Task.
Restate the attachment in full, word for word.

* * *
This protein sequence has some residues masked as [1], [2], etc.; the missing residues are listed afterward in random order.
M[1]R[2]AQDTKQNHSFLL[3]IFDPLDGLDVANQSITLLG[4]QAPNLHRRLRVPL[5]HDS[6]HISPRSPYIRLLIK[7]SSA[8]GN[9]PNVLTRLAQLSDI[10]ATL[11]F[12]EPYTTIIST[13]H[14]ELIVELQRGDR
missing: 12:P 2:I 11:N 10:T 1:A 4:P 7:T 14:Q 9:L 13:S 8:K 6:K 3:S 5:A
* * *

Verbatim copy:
This protein sequence has some residues masked as [1], [2], etc.; the missing residues are listed afterward in random order.
M[1]R[2]AQDTKQNHSFLL[3]IFDPLDGLDVANQSITLLG[4]QAPNLHRRLRVPL[5]HDS[6]HISPRSPYIRLLIK[7]SSA[8]GN[9]PNVLTRLAQLSDI[10]ATL[11]F[12]EPYTTIIST[13]H[14]ELIVELQRGDR
missing: 12:P 2:I 11:N 10:T 1:A 4:P 7:T 14:Q 9:L 13:S 8:K 6:K 3:S 5:A